Ethanol may be given orally or intravenously. Potential side effects of IV administration include CNS and respiratory depression, hypotension, vomiting, hypoglycemia, and thrombophlebitis, although even in children, adverse effects are limited. Oral ethanol loading may be associated with gastritis.

59 Levels should be checked every 2 to 4 hours thereafter.
Initial close monitoring of serum ethanol and glucose levels every 1 to 2 hours is essential until a steady-state level of 100 to 150 mg/dL is achieved. Levels should be checked every 2 to 4 hours thereafter. Monitoring of ethanol therapy ideally is accomplished in the intensive care unit.

60 Standard Range of Therapeutic Doses of Ethanol Based on Average Pharmacokinetic Values:

61 Mixing 50 mL of absolute ethanol with 450 mL isotonic glucose yields a 10% solution if a 10% ethanol solution for IV use is unavailable. With this solution, a bolus of 8 mL/kg (over 0.5 hour), followed by 1.5 mL/kg/hr, will produce the desired ethanol concentration. The maintenance infusion should be increased or decreased according to frequently measured ethanol levels. As a rule of thumb, the maintenance dose of ethanol should be doubled during hemodialysis. If not, methanol metabolism can resume when the ethanol level drops, resulting in worsening toxicity despite hemodialysis.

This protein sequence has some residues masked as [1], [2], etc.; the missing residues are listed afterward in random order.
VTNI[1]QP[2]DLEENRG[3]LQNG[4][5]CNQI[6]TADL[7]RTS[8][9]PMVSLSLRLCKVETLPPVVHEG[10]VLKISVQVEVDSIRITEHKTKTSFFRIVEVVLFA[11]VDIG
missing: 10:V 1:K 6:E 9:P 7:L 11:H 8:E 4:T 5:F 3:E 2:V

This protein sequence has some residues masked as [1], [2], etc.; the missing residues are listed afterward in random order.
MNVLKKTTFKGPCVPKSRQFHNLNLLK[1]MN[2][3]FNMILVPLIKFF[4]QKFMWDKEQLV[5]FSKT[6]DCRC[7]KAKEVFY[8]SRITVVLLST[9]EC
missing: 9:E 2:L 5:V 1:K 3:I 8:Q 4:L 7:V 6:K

62 Similar to ethanol, fomepizole blocks the metabolism of methanol and ethylene glycol by ADH and prevents the formation of toxic metabolites. When methanol or ethylene glycol metabolism is blocked by fomepizole, their half-lives increase to an average of 52 and 17 hours.

63 Fomepizole is a pregnancy category C drug;
although not approved for use in children, its use has been reported.

64 Simply blocking toxic alcohol metabolism does not alter the toxicity of preformed metabolites.
The use of neither fomepizole nor ethanol supplants the need for hemodialysis.

65 Fomepizole  Approved by FDA for E.G. poisoning in 1997, and for methanol poisoning in 2000

66 Fomepizole Fomepizole has an affinity for the enzyme that is 8000 times that of ethanol. In addition, it does not produce central nervous system depression or metabolic toxicity, and it does not require the monitoring of levels and dosage adjustments.